- Lin H, Tong ZH, Xu QQ, Wu XZ, Wang XJ, Jin XG, Ma WL, Cheng X, Zhou Q, Shi HZ. Interplay of Th1 and Th17 cells in murine models of malignant pleural effusion. Am J Respir Crit Care Med. 2014;189:697–706.View ArticlePubMedGoogle Scholar
- Musuraca G, De Matteis S, Napolitano R, Papayannidis C, Guadagnuolo V, Fabbri F, Cangini D, Ceccolini M, Giannini MB, Lucchesi A, et al. IL-17/IL-10 double-producing T cells: new link between infections, immunosuppression and acute myeloid leukemia. J Transl Med. 2015;13:229.View ArticlePubMedPubMed CentralGoogle Scholar
- Vardiman JW, Thiele J, Arber DA, Brunning RD, Borowitz MJ, Porwit A, Harris NL, Le Beau MM, Hellstrom-Lindberg E, Tefferi A, Bloomfield CD. The 2008 revision of the world health organization (WHO) classification of myeloid neoplasms and acute leukemia: rationale and important changes. Blood. 2009;114:937–51.View ArticlePubMedGoogle Scholar
- Han Y, Ye A, Zhang Y, Cai Z, Wang W, Sun L, Jiang S, Wu J, Yu K, Zhang S. Musashi-2 silencing exerts potent activity against acute myeloid leukemia and enhances chemosensitivity to daunorubicin. PLoS One. 2015;10:e0136484.View ArticlePubMedPubMed CentralGoogle Scholar
- Zhang S, Zhang Y, Zhuang Y, Wang J, Ye J, Wu J, Yu K, Han Y. Matrine induces apoptosis in human acute myeloid leukemia cells via the mitochondrial pathway and Akt inactivation. PLoS One. 2012;7:e46853.View ArticlePubMedPubMed CentralGoogle Scholar
- Zhang SH, Zhang Y, Shen J, Zhang S, Chen L, Gu J, Mruk JS, Cheng G, Zhu L, Kunapuli SP, Ding Z. Tumor vascular disrupting agent 5,6-dimethylxanthenone-4-acetic acid inhibits platelet activation and thrombosis via inhibition of thromboxane A2 signaling and phosphodiesterase. J Thromb Haemost. 2013;11:1855–66.View ArticlePubMedGoogle Scholar
- Prabhala RH, Pelluru D, Fulciniti M, Prabhala HK, Nanjappa P, Song W, Pai C, Amin S, Tai YT, Richardson PG, et al. Elevated IL-17 produced by TH17 cells promotes myeloma cell growth and inhibits immune function in multiple myeloma. Blood. 2010;115:5385–92.View ArticlePubMedPubMed CentralGoogle Scholar
- Tian T, Sun Y, Li M, He N, Yuan C, Yu S, Wang M, Ji C, Ma D. Increased Th22 cells as well as Th17 cells in patients with adult T-cell acute lymphoblastic leukemia. Clin Chim Acta. 2013;426:108–13.View ArticlePubMedGoogle Scholar
- Wei L, Laurence A, Elias KM, O’Shea JJ. IL-21 is produced by Th17 cells and drives IL-17 production in a STAT3-dependent manner. J Biol Chem. 2007;282:34605–10.View ArticlePubMedPubMed CentralGoogle Scholar
- Yu H, Lee H, Herrmann A, Buettner R, Jove R. Revisiting STAT3 signalling in cancer: new and unexpected biological functions. Nat Rev Cancer. 2014;14:736–46.View ArticlePubMedGoogle Scholar
- Wang L, Man N, Sun XJ, Tan Y, Cao MG, Liu F, Hatlen M, Xu H, Huang G, Mattlin M, et al. Regulation of AKT signaling by Id1 controls t(8;21) leukemia initiation and progression. Blood. 2015;126:640–50.View ArticlePubMedPubMed CentralGoogle Scholar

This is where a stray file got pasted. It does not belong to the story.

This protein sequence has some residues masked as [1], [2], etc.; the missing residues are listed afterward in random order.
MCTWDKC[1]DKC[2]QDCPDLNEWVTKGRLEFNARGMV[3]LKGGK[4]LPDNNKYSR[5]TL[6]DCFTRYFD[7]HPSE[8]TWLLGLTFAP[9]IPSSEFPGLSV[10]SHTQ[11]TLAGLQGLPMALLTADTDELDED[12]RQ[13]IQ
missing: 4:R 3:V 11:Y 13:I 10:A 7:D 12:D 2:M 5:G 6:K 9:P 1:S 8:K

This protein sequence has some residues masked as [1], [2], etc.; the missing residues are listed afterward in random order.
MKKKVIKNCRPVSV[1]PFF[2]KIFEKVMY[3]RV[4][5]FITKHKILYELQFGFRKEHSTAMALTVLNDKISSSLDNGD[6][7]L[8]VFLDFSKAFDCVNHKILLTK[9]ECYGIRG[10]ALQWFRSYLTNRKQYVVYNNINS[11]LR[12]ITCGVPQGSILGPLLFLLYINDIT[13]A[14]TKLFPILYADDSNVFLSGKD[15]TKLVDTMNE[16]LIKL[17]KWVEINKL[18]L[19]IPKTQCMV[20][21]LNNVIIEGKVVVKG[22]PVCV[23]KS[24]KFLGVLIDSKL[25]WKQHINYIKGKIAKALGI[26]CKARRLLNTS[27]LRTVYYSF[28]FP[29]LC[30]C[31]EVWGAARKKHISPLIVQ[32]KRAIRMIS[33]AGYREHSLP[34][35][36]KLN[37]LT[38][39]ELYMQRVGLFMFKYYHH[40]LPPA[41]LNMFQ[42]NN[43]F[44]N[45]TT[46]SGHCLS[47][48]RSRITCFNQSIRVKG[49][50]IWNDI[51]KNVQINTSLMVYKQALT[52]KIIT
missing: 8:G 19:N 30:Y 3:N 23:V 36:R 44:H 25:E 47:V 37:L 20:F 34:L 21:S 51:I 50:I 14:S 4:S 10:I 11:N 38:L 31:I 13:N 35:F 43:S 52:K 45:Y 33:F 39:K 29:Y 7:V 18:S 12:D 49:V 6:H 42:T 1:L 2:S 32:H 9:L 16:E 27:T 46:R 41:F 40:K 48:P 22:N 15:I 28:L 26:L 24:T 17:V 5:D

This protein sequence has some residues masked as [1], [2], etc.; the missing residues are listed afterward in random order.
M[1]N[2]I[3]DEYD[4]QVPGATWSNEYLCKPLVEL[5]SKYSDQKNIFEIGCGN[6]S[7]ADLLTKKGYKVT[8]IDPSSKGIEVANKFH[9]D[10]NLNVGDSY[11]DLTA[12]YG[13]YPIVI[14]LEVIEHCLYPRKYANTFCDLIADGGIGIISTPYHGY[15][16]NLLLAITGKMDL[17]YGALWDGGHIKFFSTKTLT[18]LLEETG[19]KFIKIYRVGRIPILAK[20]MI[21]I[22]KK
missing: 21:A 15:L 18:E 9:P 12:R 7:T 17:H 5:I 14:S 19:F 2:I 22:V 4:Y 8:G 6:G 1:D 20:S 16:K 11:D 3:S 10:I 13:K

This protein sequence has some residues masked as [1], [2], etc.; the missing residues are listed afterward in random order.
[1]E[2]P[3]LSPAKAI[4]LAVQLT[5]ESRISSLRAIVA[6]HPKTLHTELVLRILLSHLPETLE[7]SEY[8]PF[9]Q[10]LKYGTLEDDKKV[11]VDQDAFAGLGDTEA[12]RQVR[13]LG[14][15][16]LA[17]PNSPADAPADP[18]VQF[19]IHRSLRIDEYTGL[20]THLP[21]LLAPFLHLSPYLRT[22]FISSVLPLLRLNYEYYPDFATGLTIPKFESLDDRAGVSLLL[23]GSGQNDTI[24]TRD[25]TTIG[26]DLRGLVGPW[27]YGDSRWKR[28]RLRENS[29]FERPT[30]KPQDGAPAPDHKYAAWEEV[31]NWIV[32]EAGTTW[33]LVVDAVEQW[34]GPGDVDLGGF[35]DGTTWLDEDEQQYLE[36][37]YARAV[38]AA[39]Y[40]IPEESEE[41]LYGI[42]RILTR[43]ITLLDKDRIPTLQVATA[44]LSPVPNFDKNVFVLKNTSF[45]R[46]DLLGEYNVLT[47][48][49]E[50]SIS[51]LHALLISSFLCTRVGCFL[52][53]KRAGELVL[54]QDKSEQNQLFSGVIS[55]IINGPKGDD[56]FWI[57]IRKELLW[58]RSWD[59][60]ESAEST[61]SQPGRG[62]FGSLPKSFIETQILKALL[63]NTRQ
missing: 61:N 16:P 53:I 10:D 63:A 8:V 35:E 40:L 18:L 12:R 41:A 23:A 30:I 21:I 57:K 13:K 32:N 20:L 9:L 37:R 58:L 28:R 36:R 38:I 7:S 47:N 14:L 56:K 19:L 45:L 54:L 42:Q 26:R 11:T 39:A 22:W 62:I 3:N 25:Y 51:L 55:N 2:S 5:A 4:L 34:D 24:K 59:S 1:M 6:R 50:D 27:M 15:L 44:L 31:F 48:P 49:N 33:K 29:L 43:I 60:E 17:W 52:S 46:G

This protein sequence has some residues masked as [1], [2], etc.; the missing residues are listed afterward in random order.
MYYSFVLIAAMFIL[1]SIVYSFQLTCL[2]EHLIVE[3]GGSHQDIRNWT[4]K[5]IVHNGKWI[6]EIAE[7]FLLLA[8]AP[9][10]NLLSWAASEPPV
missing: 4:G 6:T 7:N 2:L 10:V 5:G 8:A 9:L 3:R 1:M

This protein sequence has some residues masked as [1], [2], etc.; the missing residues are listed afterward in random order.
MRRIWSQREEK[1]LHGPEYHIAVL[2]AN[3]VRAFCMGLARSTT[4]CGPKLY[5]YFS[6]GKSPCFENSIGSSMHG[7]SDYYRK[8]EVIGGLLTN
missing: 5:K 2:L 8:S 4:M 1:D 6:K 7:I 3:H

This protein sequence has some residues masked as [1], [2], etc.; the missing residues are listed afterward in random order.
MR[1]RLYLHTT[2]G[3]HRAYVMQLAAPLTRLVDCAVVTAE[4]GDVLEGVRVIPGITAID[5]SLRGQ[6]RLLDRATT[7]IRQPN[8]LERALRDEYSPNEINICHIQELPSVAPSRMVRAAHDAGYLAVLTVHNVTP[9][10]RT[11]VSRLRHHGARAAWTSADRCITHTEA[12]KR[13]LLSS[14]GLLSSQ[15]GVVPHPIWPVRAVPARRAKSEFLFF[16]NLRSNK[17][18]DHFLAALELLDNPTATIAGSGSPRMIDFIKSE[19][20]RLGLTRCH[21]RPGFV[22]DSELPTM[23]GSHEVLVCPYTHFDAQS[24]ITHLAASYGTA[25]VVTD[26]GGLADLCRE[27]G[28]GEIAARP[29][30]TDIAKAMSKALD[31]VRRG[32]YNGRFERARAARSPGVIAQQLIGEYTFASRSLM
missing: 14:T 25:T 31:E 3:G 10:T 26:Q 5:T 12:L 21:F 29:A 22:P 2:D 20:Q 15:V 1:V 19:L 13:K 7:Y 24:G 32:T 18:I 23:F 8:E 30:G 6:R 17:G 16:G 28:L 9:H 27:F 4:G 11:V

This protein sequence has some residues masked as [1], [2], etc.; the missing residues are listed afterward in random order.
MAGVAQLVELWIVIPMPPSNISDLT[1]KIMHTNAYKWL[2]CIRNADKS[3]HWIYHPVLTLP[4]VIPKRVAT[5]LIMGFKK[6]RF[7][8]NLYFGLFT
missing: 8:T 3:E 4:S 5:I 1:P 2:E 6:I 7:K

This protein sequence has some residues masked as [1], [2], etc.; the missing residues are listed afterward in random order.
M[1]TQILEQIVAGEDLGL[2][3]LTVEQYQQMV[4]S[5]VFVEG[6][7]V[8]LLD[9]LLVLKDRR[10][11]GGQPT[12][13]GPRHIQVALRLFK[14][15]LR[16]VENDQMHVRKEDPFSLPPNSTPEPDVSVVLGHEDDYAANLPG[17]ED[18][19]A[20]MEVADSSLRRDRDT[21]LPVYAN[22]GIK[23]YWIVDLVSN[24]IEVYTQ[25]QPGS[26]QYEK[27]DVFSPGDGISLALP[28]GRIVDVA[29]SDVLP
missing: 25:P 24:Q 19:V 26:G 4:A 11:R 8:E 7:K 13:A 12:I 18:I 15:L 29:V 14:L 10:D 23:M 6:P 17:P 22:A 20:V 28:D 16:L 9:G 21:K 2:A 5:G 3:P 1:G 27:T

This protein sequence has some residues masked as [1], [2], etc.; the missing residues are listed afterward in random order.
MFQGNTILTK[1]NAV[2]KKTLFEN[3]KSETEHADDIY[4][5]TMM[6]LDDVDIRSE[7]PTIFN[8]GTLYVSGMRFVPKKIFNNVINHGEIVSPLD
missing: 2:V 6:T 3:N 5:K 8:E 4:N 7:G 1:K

- Zhou M, Gu L, Findley HW, Jiang R, Woods WG. PTEN reverses MDM2-mediated chemotherapy resistance by interacting with p53 in acute lymphoblastic leukemia cells. Cancer Res. 2003;63:6357–62.PubMedGoogle Scholar
- Genovese MC, Greenwald M, Cho CS, Berman A, Jin L, Cameron GS, Benichou O, Xie L, Braun D, Berclaz PY, Banerjee S. A phase II randomized study of subcutaneous ixekizumab, an anti-interleukin-17 monoclonal antibody, in rheumatoid arthritis patients who were naive to biologic agents or had an inadequate response to tumor necrosis factor inhibitors. Arthritis Rheumatol. 2014;66:1693–704.View ArticlePubMedGoogle Scholar
- McInnes IB, Mease PJ, Kirkham B, Kavanaugh A, Ritchlin CT, Rahman P, van der Heijde D, Landewe R, Conaghan PG, Gottlieb AB, et al. Secukinumab, a human anti-interleukin-17A monoclonal antibody, in patients with psoriatic arthritis (FUTURE 2): a randomised, double-blind, placebo-controlled, phase 3 trial. Lancet. 2015;386:1137–46.View ArticlePubMedGoogle Scholar
- Miyahara Y, Odunsi K, Chen W, Peng G, Matsuzaki J, Wang RF. Generation and regulation of human CD4+IL-17-producing T cells in ovarian cancer. Proc Natl Acad Sci USA. 2008;105:15505–10.View ArticlePubMedPubMed CentralGoogle Scholar
- Sfanos KS, Bruno TC, Maris CH, Xu L, Thoburn CJ, DeMarzo AM, Meeker AK, Isaacs WB, Drake CG. Phenotypic analysis of prostate-infiltrating lymphocytes reveals TH17 and Treg skewing. Clin Cancer Res. 2008;14:3254–61.View ArticlePubMedPubMed CentralGoogle Scholar
- Abousamra NK, Salah El-Din M, Helal R. Prognostic value of Th17 cells in acute leukemia. Med Oncol. 2013;30:732.View ArticlePubMedPubMed CentralGoogle Scholar
- Han Y, Wu J, Bi L, Xiong S, Gao S, Yin L, Jiang L, Chen C, Yu K, Zhang S. Malignant B cells induce the conversion of CD4+CD25- T cells to regulatory T cells in B-cell non-Hodgkin lymphoma. PLoS One. 2011;6:e28649.View ArticlePubMedPubMed CentralGoogle Scholar
- Ettinger R, Sims GP, Fairhurst AM, Robbins R, da Silva YS, Spolski R, Leonard WJ, Lipsky PE. IL-21 induces differentiation of human naive and memory B cells into antibody-secreting plasma cells. J Immunol. 2005;175:7867–79.View ArticlePubMedGoogle Scholar
- Gowda A, Roda J, Hussain SR, Ramanunni A, Joshi T, Schmidt S, Zhang X, Lehman A, Jarjoura D, Carson WE, et al. IL-21 mediates apoptosis through up-regulation of the BH3 family member BIM and enhances both direct and antibody-dependent cellular cytotoxicity in primary chronic lymphocytic leukemia cells in vitro. Blood. 2008;111:4723–30.View ArticlePubMedPubMed CentralGoogle Scholar
- Sarosiek KA, Malumbres R, Nechushtan H, Gentles AJ, Avisar E, Lossos IS. Novel IL-21 signaling pathway up-regulates c-Myc and induces apoptosis of diffuse large B-cell lymphomas. Blood. 2010;115:570–80.View ArticlePubMedPubMed CentralGoogle Scholar
- Menoret E, Maiga S, Descamps G, Pellat-Deceunynck C, Fraslon C, Cappellano M, Moreau P, Bataille R, Amiot M. IL-21 stimulates human myeloma cell growth through an autocrine IGF-1 loop. J Immunol. 2008;181:6837–42.View ArticlePubMedGoogle Scholar
- Hodge LS, Ziesmer SC, Yang ZZ, Secreto FJ, Gertz MA, Novak AJ, Ansell SM. IL-21 in the bone marrow microenvironment contributes to IgM secretion and proliferation of malignant cells in Waldenstrom macroglobulinemia. Blood. 2012;120:3774–82.View ArticlePubMedGoogle Scholar
- Kim DY, Joo YD, Lim SN, Kim SD, Lee JH, Lee JH, Kim DH, Kim K, Jung CW, Kim I, et al. Nilotinib combined with multiagent chemotherapy for newly diagnosed Philadelphia-positive acute lymphoblastic leukemia. Blood. 2015;126:746–56.View ArticlePubMedGoogle Scholar
- Zhou L, Bai H, Wang C, Wei D, Qin Y, Xu X. microRNA125b promotes leukemia cell resistance to daunorubicin by inhibiting apoptosis. Mol Med Rep. 2014;9:1909–16.PubMedGoogle Scholar